Blake Shaffer - What Does a Capacity Market Mean for Alberta?
From: Blake Shaffer
To: Alberta’s Electricity Consumers
Date: November 24, 2016
Re: What Does a Capacity Market Mean for Alberta?
Alberta has just announced a significant change to its electricity market: the introduction of a capacity market. But what does this mean? And why are they making this change?
Broadly speaking, electricity systems are either market-based or centrally planned. In preparing to massively overhaul its system—by phasing out coal and quadrupling renewables—the Government of Alberta faced two choices.
The first was whether to remain with a market-based system or manage the transition by taking a centrally planned approach.
Under central control, the planner determines the supply needs of the system and meets them by procuring generation under either a cost-of-service model at regulated rates or through long-term contracts.
Neither of these are good options. In the cost-of-service model, generators have incentive to add overly expensive generation. Long-term contracts lock Alberta into today’s technology for 20 years; a costly outcome, as Ontario’s experience reminds us.
Both also place considerable onus on the planner getting it right.
Alberta has rightly chosen not to go this route. They are remaining with a market-based system.
The second choice was whether to remain with the current market design or make changes.
Alberta is one of only a few places in the world that has an energy-only market. In an energy-only market, supply and demand meet every hour to set a price. Most of the time, this price is only sufficient for generators to recoup their operating costs (eg. fuel). However, in periods of high demand or limited supply, prices can soar and generators recover the fixed costs of their investment.
An energy-only market is notoriously volatile. Prices can go from $20 per megawatt-hour to $1,000 the next. This volatility comes at a cost. Generators require a higher expected price to invest if their year is made or lost in a matter of hours.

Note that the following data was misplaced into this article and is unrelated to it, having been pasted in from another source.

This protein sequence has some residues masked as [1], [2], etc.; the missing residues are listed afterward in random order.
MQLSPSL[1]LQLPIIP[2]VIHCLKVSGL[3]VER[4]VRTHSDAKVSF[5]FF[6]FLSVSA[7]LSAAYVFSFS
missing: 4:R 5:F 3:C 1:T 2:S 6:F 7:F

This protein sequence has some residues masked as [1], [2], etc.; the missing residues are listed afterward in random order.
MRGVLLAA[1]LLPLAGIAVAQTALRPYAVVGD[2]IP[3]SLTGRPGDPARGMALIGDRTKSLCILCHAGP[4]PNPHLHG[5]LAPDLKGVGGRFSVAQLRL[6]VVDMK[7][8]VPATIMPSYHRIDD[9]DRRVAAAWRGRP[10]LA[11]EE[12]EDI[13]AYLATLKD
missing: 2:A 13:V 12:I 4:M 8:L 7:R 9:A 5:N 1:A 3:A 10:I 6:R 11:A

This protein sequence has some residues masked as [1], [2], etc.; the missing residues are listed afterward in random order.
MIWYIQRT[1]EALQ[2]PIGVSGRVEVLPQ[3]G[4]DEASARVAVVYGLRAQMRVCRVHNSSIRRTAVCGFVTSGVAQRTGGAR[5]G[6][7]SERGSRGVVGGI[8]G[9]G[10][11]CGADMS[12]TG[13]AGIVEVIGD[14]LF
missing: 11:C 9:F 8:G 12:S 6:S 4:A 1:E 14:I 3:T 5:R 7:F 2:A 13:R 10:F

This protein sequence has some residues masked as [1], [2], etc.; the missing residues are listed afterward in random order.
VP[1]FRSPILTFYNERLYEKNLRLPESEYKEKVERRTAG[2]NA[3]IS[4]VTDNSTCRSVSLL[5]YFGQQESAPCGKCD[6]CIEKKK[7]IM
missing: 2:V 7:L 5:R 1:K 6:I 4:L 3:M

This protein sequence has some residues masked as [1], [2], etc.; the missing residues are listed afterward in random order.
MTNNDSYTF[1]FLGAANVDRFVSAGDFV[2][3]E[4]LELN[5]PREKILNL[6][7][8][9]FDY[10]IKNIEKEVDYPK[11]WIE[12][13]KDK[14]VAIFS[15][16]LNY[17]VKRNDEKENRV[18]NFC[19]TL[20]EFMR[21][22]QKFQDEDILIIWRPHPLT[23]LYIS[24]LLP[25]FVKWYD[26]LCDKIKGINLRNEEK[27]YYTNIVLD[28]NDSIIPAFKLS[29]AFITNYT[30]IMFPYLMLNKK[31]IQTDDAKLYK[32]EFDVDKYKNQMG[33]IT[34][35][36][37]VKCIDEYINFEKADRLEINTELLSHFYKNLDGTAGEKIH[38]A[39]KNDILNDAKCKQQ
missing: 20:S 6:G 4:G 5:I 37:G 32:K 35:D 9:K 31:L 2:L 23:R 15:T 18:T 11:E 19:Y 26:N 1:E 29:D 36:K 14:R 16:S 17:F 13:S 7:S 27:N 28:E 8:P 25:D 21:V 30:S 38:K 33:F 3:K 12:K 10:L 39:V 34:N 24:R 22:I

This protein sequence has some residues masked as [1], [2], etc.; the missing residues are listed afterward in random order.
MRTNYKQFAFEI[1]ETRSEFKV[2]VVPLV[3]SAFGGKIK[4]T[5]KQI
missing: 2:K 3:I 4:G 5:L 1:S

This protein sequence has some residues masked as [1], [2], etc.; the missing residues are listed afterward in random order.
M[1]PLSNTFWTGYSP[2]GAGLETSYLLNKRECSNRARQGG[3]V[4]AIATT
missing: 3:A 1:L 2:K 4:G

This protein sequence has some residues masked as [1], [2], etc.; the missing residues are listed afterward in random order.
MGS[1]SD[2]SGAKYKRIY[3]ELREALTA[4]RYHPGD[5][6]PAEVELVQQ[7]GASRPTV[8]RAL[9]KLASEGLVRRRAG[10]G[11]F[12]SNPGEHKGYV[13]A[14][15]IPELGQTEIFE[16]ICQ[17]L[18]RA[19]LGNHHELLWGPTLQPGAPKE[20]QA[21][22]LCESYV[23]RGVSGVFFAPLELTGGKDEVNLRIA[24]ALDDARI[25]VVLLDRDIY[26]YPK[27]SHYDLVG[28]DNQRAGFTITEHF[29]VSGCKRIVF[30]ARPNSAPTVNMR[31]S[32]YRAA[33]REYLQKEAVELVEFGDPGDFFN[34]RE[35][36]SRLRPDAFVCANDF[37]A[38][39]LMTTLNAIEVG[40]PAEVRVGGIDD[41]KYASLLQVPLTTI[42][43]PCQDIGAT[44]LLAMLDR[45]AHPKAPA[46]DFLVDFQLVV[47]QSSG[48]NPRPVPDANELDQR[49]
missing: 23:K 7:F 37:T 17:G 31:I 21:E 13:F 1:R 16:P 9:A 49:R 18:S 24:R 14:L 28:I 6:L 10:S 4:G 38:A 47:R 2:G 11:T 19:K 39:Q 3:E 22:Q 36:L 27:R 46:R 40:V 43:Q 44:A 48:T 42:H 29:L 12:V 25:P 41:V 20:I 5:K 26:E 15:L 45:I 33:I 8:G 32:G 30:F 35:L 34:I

An increasing share of renewables also has implications. More renewables depresses prices for more hours of the year. For other generation to be viable, the price cap of $1,000 would likely have to be raised in order to capture sufficient revenue during price spikes to cover their investment costs. This is the path that Texas chose, recently raising their price cap to nearly $10,000. But mercy to the politician defending their efficient electricity system while prices ping $10,000!
For these reasons, many electricity systems around the world have added a capacity market. A capacity market is typically an annual auction that pays generators for their ability to generate, rather than simply their energy generated. For example, wind power provides energy but has limited ability to participate in capacity markets because of its intermittency, whereas a natural gas power plant offers reliable energy and capacity.
A capacity market shifts the benefits generators get from brief periods of high prices into annual capacity payments determined by competitive auction. This reduces price volatility and lowers investment costs and risks to reliability.
As the share of intermittent generation on the grid increases, having two markets that recognize the capacity and energy that different generators provide—and values them explicitly—is sensible policy.
Instead of following Ontario’s mistakes of long-term contracts, the Government of Alberta made the right move by maintaining and improving its market-based electricity system.
Blake Shaffer is a PhD candidate at the University of Calgary and former Director of Energy Trading for Transalta Corporation. He has also served as a Policy Advisor to the Government of Alberta. The opinions expressed herein are his own.
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